Much can be said about the application of networked systems and open architecture to art practices. What influence can plants have on the digital technologies?
Plants are information processing organisms that operate collectively as networks. Stefano Mancuso, who is a plant biologist in charge of the International Laboratory of Plant Neurobiology in Florence, where plant intelligence, behavior as well as signalling and communication are being researched, suggests that plant intelligence may be compared to swarm intelligence observed also in flocks of birds, shoal of fish, etc. Plants then act not so much as individuals but rather as multiplicities consisting of numerous body parts of undetermined growth so the lost or damaged body part can be replaced by a new one. This decentralized system of processing information is more effective for their survival. For Stefano Mancuso plants not only show our future of networked technologies and green solutions but also plant intelligence may serve as a model for understanding extraterrestrial intelligence if we ever encounter one.
Could you make any suggestions for further readings for someone who’s curious in exploring this area?
If you want to learn more about the controversial ideas in plant biology, you should definitely read Brilliant Green. The Surprising History and Science of Plant Intelligence by Stefano Mancuso and Alessandra Viola, published in 2015 as well as Plant Behavior and Intelligence by Anthony Trewavas, 2014. Daniel Chamovitz does not accept the term “plant intelligence” and instead proposes to talk about an “aware plant” in his What a Plant Knows. A Field Guide to the Senses of Your Garden – and Beyond of 2012. Also a plant biologist Matthew Hall goes beyond biology in his Plants as Persons. A Philosophical Botany, 2011. If you want to stay on the adventurous path and see how plant existence have been captured by philosophers over the centuries, you should read an exciting book Plant Thinking. A philosophy of Vegetal Life by philosopher Michael Marder, published in 2013. This is already much to digest but these ideas are highly addictive and one does not know where to stop.
What will visitors find in the exhibition at Grizedale Forest?
Those who will come to see the exhibition will find eight art projects, which in various ways involve and explore plant bodies, lives styles and their ecosystems. Allison Kudla’s installation State of Becoming focuses on specificities of plant body architecture and the mode of plant growth; Oliver Kellhamer in his project Hyperorganisms creates chimeras of two or more tree species with a method of grafting; Karl Heinz Jeron’s installation When Plants Sing explores an electric current and magnetic field generated by plants which he translates into a sound. A plant cyborg capable of flying, or a drone controlled by a plant, is a work by Chiara Esposito entitled The Dream of Flying. But plants are also viewed through the webs of transpecies metabolic co-dependencies and co-evolution with species of other kingdoms. Plant Sex Consultancy is a group project by Pei-Ying Lin, Dimitris Stamatis, Jasmina Weiss and Špela Petrič, which looks into plant sex strategies often involving other organisms than plants and abiotic factors. Kathy High’s work Becoming a Plant explores death-life continuity through transspecies webs of metabolic processes and a video Nos Habebit Humus – The Earth Will Have Us by Kathy Hight & Oliver Kellhamer an inquiry and a meditation on the material transfigurations involving bodies and soils, and Brandon Ballengee’s work Love Motel for Insects is the only installation located outdoors, about twenty minutes walk from the gallery into the forest. Although it focuses on the interactions between insects, but it also points out to the vegetal environmental conditions of their life and love.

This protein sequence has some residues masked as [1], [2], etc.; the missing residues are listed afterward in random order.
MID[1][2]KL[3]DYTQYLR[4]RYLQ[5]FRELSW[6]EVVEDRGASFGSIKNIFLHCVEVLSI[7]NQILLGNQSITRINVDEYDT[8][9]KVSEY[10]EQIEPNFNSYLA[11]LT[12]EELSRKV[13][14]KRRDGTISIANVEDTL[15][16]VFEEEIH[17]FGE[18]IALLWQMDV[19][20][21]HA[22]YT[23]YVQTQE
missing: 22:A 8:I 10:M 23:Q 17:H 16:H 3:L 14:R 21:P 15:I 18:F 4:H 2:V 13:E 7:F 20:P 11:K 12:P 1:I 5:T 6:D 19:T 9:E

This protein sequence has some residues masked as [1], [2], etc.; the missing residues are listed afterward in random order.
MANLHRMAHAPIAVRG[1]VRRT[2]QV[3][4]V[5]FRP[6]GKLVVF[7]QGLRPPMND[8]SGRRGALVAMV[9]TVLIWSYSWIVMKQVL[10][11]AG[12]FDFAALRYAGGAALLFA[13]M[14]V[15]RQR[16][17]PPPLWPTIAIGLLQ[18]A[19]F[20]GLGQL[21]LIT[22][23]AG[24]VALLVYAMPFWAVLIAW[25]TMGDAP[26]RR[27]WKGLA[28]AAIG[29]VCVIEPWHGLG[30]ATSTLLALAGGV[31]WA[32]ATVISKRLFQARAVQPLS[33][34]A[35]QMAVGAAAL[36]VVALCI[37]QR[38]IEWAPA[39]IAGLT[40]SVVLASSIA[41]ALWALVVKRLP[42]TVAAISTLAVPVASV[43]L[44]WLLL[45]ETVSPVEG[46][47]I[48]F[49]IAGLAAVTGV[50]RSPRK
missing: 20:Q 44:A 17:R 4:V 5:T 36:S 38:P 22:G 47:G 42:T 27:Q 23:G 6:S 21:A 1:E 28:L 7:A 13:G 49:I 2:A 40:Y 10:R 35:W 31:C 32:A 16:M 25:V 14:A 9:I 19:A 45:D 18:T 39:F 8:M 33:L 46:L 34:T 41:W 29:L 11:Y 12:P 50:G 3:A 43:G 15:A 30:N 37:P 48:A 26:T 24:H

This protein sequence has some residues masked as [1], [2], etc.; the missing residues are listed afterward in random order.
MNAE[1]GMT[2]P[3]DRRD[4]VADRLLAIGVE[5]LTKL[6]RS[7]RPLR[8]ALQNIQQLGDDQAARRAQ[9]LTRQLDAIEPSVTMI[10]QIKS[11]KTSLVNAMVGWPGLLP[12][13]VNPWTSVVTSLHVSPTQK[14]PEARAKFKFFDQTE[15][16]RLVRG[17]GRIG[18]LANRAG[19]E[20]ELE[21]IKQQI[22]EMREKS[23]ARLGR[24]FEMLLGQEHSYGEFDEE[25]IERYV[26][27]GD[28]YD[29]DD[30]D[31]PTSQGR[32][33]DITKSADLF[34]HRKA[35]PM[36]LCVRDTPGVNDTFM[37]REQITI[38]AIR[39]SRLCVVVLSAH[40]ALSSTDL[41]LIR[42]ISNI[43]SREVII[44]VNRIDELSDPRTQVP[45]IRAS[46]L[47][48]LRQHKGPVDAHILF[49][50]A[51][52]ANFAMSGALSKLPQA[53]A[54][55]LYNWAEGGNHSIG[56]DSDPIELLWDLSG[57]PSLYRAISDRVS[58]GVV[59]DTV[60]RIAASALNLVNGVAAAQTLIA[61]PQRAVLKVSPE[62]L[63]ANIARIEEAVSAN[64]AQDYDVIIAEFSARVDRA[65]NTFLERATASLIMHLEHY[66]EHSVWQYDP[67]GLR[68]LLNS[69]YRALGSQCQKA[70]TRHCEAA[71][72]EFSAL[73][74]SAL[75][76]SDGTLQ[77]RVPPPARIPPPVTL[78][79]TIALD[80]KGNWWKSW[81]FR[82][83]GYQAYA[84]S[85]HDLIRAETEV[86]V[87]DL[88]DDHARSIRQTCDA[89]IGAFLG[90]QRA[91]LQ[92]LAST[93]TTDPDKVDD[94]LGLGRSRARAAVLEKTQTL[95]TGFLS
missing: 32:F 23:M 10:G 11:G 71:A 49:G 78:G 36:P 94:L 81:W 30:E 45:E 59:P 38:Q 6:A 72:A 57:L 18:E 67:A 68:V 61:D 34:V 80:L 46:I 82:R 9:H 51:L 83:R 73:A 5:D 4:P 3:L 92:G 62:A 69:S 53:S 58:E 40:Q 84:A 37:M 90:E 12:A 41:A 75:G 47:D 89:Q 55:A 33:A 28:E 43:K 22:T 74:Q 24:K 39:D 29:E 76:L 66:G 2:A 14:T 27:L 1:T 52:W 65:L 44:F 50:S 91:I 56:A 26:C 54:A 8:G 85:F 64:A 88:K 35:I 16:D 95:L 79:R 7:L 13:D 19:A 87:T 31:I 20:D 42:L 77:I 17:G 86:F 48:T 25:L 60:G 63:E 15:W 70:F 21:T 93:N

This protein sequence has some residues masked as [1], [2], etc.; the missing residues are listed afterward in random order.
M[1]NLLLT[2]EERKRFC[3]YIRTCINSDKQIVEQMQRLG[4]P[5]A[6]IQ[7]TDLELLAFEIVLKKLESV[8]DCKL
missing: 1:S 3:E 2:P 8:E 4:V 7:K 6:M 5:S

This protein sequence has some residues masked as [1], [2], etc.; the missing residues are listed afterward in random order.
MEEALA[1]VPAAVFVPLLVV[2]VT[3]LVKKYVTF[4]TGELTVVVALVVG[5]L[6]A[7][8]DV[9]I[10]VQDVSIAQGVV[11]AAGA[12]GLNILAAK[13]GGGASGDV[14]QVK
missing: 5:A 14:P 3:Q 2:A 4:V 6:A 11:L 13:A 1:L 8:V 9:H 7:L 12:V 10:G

Monika Bakke is Associate Professor in the Philosophy Department at the Adam Mickiewicz University, Poznań, Poland. She writes on contemporary art and aesthetics, with a particular focus on posthumanist, gender and transspecies perspectives. She is the author of” Bio-transfigurations: Art and Aesthetics of Posthumanism (2010, in Polish)” and “Open Body (2000, in Polish)” co-author of Pleroma: Art in Search of Fullness (1998), and editor of Australian Aboriginal Aesthetics (2004, in Polish), Going Aerial: Air, Art, Architecture (2006) and The Life of Air: Dwelling, Communicating, Manipulating (2011)